When Hike it Baby started it was all about babies. We were a small group of mom’s who headed out on trail to escape sitting inside in the middle of summer. We walked, we talked and every week we grew and so did our children.
From moms and babes we quickly expanded to dads, partners and then there were grandparents, aunts and uncles, foster parents and one day we looked around and babies were toddlers, then kids. Now in less than two years we are a family organization growing faster than a sunflower sprouting in the hot summer sun.
Now many of us who started hiking with our infants have toddlers. So here are a few tips we’ve pulled together to help you as your little one ages up and you are looking for safe trails for that transitional phase or if you have two kids (a new baby and then a roaming toddler or little kiddo). Having a little walker doesn’t mean you have to stop getting out there, you just want to think a little more about the trails you are heading out on to.
1. Look for parks with loops so that it’s fun for you even if it’s short. Out and backs are ok, but loops keep it more interesting unless the views are amazing.
2. Think about how long your kiddo will let you carry him or her. Is it 5 minutes or 45 minutes and plan around that. Think shorter and more play time vs. trying to really get to a destination.
3. If you have a child who will let you carry you can consider trails with drop offs as long as there are good walking bits for him/her to be let down.
4. Flat trails can be fun if you find interesting things in it. We recently hiked a park that had a campground and picnic area all around it so there were lots of water taps for kids to stop and play with every 10 minutes or so. That was great on a hot day.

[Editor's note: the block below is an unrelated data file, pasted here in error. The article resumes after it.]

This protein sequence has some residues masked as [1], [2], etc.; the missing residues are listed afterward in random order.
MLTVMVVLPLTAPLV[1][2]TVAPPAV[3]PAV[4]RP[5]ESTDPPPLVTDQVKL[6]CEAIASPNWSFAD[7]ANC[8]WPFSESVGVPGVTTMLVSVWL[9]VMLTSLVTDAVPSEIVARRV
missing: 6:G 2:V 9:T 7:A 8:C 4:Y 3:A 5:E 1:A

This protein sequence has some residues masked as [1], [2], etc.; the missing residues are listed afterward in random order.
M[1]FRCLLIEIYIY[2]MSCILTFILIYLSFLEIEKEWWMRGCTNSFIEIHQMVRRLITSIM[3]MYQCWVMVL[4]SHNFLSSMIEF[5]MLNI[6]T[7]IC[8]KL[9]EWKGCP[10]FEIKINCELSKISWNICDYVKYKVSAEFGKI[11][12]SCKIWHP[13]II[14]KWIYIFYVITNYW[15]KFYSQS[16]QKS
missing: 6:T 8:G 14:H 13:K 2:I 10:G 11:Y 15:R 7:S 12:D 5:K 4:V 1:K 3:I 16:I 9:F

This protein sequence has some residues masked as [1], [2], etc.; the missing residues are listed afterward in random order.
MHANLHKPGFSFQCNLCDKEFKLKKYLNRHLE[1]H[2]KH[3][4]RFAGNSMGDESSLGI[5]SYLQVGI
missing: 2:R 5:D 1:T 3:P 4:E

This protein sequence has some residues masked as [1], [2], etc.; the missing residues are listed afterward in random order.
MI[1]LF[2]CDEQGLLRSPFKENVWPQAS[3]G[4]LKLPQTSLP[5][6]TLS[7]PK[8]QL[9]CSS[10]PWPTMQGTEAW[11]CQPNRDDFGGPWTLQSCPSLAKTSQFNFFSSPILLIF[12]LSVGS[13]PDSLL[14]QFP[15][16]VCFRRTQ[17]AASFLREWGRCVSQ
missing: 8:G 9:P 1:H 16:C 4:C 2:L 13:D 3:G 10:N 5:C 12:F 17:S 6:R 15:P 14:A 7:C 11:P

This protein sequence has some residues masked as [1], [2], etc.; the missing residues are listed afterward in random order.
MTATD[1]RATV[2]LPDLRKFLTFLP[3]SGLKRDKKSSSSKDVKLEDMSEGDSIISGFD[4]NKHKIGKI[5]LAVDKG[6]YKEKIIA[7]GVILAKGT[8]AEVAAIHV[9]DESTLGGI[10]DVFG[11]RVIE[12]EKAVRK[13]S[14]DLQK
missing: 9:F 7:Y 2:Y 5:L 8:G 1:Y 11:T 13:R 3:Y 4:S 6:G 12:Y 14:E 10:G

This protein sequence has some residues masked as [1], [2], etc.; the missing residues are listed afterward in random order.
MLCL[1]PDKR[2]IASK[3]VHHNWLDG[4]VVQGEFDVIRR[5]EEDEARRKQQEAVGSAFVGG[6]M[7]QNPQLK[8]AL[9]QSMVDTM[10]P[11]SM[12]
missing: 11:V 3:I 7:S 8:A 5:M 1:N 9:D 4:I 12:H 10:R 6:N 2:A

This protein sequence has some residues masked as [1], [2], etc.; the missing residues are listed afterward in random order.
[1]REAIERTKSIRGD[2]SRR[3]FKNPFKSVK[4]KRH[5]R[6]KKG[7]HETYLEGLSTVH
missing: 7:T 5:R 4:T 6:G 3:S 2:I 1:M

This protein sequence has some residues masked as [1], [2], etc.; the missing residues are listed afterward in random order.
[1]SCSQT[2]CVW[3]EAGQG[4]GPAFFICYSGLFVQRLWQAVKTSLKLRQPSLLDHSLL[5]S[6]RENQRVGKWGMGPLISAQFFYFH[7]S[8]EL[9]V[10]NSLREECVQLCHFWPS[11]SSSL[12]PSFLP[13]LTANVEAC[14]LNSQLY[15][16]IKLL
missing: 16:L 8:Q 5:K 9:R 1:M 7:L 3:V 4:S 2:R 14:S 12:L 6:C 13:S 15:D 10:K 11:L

5. Animals are awesome! Nature preserves with turtles, ducks, woodpeckers, robins, snakes and other critters cruising about can be so exciting for a kid. Early in the morning before things heat up is the best time to find animals.
6. Railings are key. If there are drop offs on the side of the trail it’s great when a trail has some kind of guard rails. This can give you an extra moment when you have an escape kiddo.
7. Consider a harness system like the one we sell on Hike it Baby. The idea of a “leash” makes some people squirm but if you are near water or cliffs letting your toddler or kiddo roam a bit while you remain safely behind him/her can offer them a lot of opportunity to make good decisions while you don’t have to feel nervous. This will allow you to go on steeper trails.
8. Look for fun features like small waterfalls trickling down hillsides that kids can put their hands in and go under. Even if it’s just drips. This can stop a fussy toddler in their tracks and adjust the mood of the hike.
9. Find trails that are less busy so your kids can roam without “bothering” runners and dog walkers. It’s nice for kids to have freedom when they are “exploring” hiking in the early stages.
10. Starting on trails that are flatter with maybe slight hills here and there will help build confidence for both of you.
11. Carry snacks and little toys. These can help make a momentary tantrum disappear quickly.
12. Hiking with other toddlers can make all of the difference in the world in keeping kids going.
13. Find a walking stick or other “nature toys” like a fern (yes we know this isn’t leave no trace) or some flowers or leaves.
14. Be understanding if your little one just isn’t into it. You may have had your heart set on seeing a waterfall or an amazing view but adjust. Look around where you are at and see what you can seize in the moment for amazing experiences.
15. Plan a shuttle or pick up if you are going for a long hike. You never know when that meltdown will come and how bad it will be.
Toddler times can be trying times for serious hikers. But they can also be an opportunity to slow down and look at the world around you. Think of it like riding a bike to get somewhere instead of driving a car. Your bike ride will often be a more pleasurable experience because you are “feeling” where you are going instead of just driving and arriving.
Let your toddler help you really experience the trail and look at it in a different way. This time will pass quickly, so enjoy the moment while you can.